Spindle vibration and sound field measurement using optical vibrometry

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Tatar, Kourosh (2008)
  • Publisher: Luleå tekniska universitet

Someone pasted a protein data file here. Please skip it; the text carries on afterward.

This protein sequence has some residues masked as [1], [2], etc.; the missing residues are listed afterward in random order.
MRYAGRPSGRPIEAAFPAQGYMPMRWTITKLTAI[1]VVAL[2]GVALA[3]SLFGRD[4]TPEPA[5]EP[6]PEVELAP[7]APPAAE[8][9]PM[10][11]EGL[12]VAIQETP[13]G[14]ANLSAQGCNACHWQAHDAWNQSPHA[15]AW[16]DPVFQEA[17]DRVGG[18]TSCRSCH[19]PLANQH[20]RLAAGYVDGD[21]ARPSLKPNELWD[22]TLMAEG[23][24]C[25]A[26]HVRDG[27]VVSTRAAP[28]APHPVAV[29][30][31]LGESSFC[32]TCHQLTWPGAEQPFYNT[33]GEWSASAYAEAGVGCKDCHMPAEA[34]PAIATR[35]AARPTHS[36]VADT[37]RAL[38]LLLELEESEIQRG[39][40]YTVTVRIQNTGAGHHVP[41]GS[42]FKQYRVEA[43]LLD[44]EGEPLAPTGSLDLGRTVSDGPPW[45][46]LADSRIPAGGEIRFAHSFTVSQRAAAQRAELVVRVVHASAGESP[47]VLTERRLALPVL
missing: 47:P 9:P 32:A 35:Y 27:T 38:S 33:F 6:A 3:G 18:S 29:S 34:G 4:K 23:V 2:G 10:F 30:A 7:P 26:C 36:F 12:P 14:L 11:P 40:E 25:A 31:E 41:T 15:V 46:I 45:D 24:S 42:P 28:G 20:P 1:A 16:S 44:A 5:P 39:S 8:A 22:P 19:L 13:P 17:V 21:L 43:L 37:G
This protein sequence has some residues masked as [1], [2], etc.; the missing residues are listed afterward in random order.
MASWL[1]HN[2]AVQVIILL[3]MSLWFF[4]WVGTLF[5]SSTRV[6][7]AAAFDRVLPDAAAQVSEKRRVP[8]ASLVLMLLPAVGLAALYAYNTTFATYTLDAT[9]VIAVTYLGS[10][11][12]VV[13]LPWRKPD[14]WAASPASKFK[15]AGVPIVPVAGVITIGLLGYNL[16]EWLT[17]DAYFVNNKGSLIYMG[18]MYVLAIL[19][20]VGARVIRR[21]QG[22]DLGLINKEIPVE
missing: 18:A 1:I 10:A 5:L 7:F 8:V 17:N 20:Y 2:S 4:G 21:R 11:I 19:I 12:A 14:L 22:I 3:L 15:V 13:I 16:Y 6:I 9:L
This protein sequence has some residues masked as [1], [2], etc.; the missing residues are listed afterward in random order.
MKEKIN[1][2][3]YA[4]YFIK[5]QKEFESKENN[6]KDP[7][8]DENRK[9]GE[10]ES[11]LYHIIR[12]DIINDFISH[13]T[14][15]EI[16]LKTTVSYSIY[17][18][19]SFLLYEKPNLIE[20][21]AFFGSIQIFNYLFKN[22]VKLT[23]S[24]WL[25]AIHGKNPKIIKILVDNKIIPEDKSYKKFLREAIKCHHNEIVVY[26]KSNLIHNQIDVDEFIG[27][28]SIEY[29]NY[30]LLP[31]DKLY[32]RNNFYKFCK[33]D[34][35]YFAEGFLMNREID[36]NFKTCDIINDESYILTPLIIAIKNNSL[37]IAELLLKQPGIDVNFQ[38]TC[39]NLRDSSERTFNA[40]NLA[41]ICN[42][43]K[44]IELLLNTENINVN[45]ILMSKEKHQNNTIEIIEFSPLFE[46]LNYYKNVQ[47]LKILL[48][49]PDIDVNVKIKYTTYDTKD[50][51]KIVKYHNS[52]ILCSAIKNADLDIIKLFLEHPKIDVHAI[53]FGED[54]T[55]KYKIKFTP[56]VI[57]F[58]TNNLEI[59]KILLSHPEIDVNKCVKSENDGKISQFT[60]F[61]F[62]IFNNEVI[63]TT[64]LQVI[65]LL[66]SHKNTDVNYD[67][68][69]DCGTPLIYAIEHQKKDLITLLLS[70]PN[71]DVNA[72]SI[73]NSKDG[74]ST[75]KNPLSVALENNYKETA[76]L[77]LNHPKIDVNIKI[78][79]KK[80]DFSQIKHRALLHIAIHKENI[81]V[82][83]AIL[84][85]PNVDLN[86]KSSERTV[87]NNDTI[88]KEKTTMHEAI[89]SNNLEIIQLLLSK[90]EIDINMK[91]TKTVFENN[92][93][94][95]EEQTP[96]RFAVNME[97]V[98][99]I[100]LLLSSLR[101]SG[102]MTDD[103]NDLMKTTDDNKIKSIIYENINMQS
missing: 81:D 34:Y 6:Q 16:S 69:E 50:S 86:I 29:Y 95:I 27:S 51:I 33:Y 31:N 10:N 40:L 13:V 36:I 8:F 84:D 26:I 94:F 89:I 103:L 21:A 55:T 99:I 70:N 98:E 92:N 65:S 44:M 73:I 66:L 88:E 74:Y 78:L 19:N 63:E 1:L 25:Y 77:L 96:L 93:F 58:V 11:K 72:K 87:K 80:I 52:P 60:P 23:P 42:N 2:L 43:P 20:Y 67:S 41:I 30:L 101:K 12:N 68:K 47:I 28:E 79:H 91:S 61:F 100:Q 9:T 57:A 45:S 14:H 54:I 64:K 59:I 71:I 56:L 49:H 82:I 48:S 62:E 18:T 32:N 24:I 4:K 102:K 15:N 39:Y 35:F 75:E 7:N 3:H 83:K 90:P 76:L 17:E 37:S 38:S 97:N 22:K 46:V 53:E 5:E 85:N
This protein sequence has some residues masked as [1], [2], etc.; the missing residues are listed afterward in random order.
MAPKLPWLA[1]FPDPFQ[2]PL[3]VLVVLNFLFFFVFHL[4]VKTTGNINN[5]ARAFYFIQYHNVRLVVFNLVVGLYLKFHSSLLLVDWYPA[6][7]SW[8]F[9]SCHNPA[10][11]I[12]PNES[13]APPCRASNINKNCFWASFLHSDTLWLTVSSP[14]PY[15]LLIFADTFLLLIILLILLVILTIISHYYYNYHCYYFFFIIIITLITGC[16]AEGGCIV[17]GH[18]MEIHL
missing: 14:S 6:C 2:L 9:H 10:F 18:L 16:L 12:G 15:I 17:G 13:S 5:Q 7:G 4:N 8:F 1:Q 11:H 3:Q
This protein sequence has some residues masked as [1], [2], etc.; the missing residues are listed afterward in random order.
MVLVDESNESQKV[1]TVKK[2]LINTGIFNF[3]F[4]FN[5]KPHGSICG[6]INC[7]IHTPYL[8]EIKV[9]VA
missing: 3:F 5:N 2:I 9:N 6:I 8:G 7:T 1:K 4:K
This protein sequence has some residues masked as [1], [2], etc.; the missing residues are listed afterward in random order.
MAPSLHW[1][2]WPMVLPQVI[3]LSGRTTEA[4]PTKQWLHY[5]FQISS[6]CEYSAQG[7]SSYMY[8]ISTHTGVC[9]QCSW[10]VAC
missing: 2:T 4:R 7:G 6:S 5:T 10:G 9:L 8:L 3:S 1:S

Mechanical systems often produce a considerable amount of vibration and noise. To be able to obtain a complete picture of the dynamic behaviour of these systems, vibration and sound measurements are of significant importance. Optical metrology is well-suited for non-intrusive measurements on complex objects. <p>The development and the use of remote non-contact vibration measurement methods for spindles are described and vibration measurements on thin- walled structures and sound field measurements are made. </p><p>It was shown that by making the surface of the spindle optically smooth, both harmonic speckle noise and crosstalk between vibration components could be avoided in laser vibrometry measurements. The radial misalignment and the out-of-roundness of the spindle could also be determined from the signal. Furthermore the technique was also used for measuring the vibrations of a tool during milling of an aluminium workpiece. The cutting vibrations were determined from the laser vibrometry signal and were compared to the measured cutting force and to the spindle head vibration. Measurement of radial vibrations along a line on a rotating polished shaft was made using digital holographic interferometry. This technique enables full field vibration measurements in two or more directions simultaneously. This method also provides mode shapes directly and may be helpful in vibration testing. </p><p>Modal analysis of a thin-walled workpiece fixed in the milling machine table has been carried out for different stages of machining using scanning laser vibrometry. The result has been used for obtaining the correct boundary conditions of a finite element model of the workpiece. The finite element model together with the measured tool response obtained by laser vibrometry has been used as input parameters for predicting machining stability. </p><p>Laser vibrometry measurements on a violin excited by a rotating disc were performed. The chain of interacting parts of the played violin was studied: the string, the bridge and the plates as well as the generated sound field. The measurements on the string showed stick-slip behaviour and the bridge measurements showed that the string vibrations were transmitted to the bridge both in the horizontal and the vertical direction. Measurements on the plates showed complex operational deflection shapes. The sound fields were measured and visualized for different harmonic partials of the played tone. However, the measured sound field is a two-dimensional projection of a three-dimensional sound field. This projection effect is illustrated by measurements of a sound field emitted from several ultrasound transducers from different projection angles. It was shown that by making a sufficient number of laser vibrometry measurements, the three-dimensional sound field could be reconstructed using a tomography algorithm. The idea is to apply the measurement method in rotating machines, where near-field acoustic measurements may provide additional information about a rotating machine part. </p><p>The measurement methods that are developed and used provide increased understanding of the dynamics of complex structures such as thin-walled or rotating spindles. This may be utilized in the optimization of the machines currently available and in the development of machine parts. </p>
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